(a wedding marketplace). I wrote for Weddingful as they got ready to launch across North America. Pretty sweet exposure, right? And third, a gig travel blogging for Aviawest Resort Club
. This was a fabulous gig that lasted nine months until the Victoria resort was sold.Though they didn't last longer than 10 months, each of these three Craigslist gigs provided me with experience that has bolstered my portfolio. They have made me a legitimate Freelancer.
In writing, more is, well, more
. The more you write, the better you get. The more diverse your portfolio, the more appealing you are to other companies. The more clients you have, the more people want you.Now that I'm established, I don't go to Craigslist as often,
but I still check occasionally when business gets slow. And I'm eternally grateful for the opportunities it afforded me.If you're a beginner writer wanting to gain experience, Craigslist offers legitimate writing opportunities that will pay out a little in terms of money, but will pay out a lot in terms of resume building. Sure there are scams, and you must be cautious, but there are also a lot of modern business people looking to take a chance on a new writer.Three businesses took a chance on me.
And I remember them every dollar I make.
One reason I was attracted to a career in writing was that it would allow me to relive many of my failed childhood dreams. That sounds rather dark. Let me explain.
Around age 8 to 14, I wanted to be a professional hockey player. That kind of glory was clearly not in the cards, but it was refreshing and invigorating to publish my first feature-length story on playing hockey in a local magazine.
Around age 15-18, I thought I could be a concert violinist, which also turned out not to be in the cards. But now, I blog for the Sooke Philharmonic
and have great insight into the experiences of the performers I interview.While the hockey and violin phases were fleeting
, my obsession with being an actor dominated most of my childhood, adolescence, and even adult life until a few years ago. It was only natural, not to mention a clear goal of mine, that I would eventually write for and about the theatre. Over the years, I've enjoyed producing marketing collateral for Victoria Youth Musical Theatre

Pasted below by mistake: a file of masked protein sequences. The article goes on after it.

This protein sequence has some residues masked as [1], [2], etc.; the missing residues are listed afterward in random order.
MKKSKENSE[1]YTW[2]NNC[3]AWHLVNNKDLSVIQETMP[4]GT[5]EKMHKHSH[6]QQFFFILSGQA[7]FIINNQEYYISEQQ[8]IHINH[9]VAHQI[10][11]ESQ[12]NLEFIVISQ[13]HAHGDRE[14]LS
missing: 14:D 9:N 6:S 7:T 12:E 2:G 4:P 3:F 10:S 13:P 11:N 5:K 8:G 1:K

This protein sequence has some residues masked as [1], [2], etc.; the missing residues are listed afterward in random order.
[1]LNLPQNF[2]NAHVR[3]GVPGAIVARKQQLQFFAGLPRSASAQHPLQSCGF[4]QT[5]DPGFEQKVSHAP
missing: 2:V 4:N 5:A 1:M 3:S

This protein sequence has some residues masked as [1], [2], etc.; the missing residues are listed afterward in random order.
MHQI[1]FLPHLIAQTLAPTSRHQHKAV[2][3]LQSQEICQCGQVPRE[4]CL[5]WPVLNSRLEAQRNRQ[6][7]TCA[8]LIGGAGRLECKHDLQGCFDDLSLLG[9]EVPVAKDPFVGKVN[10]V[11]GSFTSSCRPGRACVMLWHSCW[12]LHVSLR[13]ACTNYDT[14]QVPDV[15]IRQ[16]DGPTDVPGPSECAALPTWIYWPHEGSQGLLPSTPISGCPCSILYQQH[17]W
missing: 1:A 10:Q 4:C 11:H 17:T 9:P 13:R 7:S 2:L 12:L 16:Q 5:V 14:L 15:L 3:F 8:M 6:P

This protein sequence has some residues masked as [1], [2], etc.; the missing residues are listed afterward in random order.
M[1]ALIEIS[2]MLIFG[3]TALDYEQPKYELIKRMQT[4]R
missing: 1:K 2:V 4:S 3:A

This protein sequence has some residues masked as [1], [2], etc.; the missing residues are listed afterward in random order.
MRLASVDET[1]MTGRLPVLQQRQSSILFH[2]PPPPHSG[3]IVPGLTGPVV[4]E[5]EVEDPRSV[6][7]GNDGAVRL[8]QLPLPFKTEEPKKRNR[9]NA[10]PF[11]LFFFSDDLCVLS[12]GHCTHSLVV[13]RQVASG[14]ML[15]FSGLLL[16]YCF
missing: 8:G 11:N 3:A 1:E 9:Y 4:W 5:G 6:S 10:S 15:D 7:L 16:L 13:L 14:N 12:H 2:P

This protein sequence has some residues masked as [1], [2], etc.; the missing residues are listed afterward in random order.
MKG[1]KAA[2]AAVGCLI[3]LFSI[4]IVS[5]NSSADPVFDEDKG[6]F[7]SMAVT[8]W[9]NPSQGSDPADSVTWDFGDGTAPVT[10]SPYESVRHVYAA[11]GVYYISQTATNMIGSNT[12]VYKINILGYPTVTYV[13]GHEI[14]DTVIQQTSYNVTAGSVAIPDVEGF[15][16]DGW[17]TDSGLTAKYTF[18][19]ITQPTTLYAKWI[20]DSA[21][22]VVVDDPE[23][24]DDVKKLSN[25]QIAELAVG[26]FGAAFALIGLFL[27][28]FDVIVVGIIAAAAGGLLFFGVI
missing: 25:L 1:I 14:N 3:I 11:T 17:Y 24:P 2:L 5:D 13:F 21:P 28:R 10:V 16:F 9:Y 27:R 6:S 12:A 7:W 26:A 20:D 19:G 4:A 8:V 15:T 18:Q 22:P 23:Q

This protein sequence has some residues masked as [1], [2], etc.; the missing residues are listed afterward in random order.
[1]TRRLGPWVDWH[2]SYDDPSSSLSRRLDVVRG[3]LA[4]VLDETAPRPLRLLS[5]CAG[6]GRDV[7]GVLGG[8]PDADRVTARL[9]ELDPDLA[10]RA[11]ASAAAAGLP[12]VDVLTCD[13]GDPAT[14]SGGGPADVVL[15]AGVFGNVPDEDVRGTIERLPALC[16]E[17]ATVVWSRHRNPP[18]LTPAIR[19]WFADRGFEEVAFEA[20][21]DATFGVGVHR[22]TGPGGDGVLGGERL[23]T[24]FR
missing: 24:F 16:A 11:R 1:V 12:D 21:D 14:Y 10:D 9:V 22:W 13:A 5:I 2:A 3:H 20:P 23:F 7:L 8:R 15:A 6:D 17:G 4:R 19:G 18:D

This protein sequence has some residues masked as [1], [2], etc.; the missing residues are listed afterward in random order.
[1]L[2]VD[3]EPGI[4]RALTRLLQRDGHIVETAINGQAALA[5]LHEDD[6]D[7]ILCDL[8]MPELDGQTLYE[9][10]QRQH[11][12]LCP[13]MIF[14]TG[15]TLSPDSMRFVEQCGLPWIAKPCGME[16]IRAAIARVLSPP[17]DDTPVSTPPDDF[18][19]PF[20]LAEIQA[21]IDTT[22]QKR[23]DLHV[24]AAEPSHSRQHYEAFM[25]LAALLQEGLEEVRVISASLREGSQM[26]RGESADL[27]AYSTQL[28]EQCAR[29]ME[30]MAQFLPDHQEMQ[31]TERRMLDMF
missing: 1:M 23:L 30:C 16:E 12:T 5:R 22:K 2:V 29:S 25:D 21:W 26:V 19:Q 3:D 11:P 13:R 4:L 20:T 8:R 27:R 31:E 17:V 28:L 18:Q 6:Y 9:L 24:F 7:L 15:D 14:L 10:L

and Black Box Productions, and I am now thrilled to add two more theatre writing gigs to my resume: theatre critic at CapitalCityStyle.ca
and theatre blogger for Blue Bridge Repertory Theatre
.Here's my first theatre review, of VOS's Brigadoon
.And here's my first blog for Blue Bridge. I'll be writing weekly blogs for Blue Bridge as their 4th season progresses through the season.I'm thrilled to be contributing to the theatre arts in Victoria (even if I still kind of wish it was me up there on stage). Enjoy!
Networking, networking, networking. I can't say it enough; I can't read about it enough; I can't believe how much it works enough.A few weeks ago, I was thinking to myself how grand, grand, grand it would be to do more theatre reviews in town.
Then, I bumped into an old musical theatre friend of mine, Reece Sims, with whom I appeared in the Victoria Operatic Society
's 2006 production of Evita
. Fast forward six years, and not only are we both working in marketing/communications, but she's looking for a theatre reviewer for her online magazine, Capital City Style
, which puts the "style back in lifestyle," by sharing tips with young trendsetters in Victoria. By all accounts, we are a match made in theatre heaven!I'm thrilled to be joining the team as a theatre critic and look forward to sharing
with you my [highly opinionated] thoughts on all things theatre in Victoria.
In the crossword puzzle documentary Wordplay (2006), Amy Ray of the Indigo Girls
says that solving crossword puzzles has taught her that her creativity is limitless. She says: "[Solving crosswords] gives me a sense of faith that writer's block is not really real." You start with what you know, even if it's next to nothing, and as you continue to work at it, more pieces come together, until it's solved!
Sometimes, I am working on so many stories I can't keep track. Like right now, I'm working on over 10 writing projects. Possibly over 15. (see, I can't keep track!) Sometimes I think I won't be able to finish them all, that there's no way I have enough creativity to write more. But then I do. And it turns out, Amy Ray is right: I have unlimited creativity. Just sometimes, it takes a bit longer to get to it!As a former teacher and someone who works in a school, I hear a lot of people say "I can't write." But I have a theory about that. I think that because English is most often the person's native language, that person thinks writing should come more naturally to them, that it should be easier.I have to laugh when I hear about people who write something in one draft and don't make any changes. I don't laugh out of malice, but just out of disbelief. My first draft of anything is laughable! It takes persistence to want to communicate clearly while being artistic.Admittedly, writing comes easier to some people. And certainly, for some people it may be natural talent. In my case, I think I can write because I practised hard, all my life. I always kept a diary when I was little. My first entry was when I was seven years old, in an Anne of Green Gables diary! "Dear Anne," each entry began. And then I would pour my angsty heart out, unafraid of the consequences. Truly, that is how I learned to write.My message today is simple (So simple, I stated it in the title. If you read the title and still read this, thanks! I appreciate that!
): WRITE. Write SOMETHING. (write ANYTHING, I should also have said.)If you want to be a writer, you've got to practise. You've got to "make mistakes;" you've got to take risks; you've got to learn to love solving the word puzzle, love putting the words in the right order with the right punctuation (more on punctuation another day!).So go ahead and write. If you don't know what to write, send me an email or write a comment down below or on your favourite blog! Just don't send a Twitter message.
Practise only makes perfect if you're writing more than 140 characters.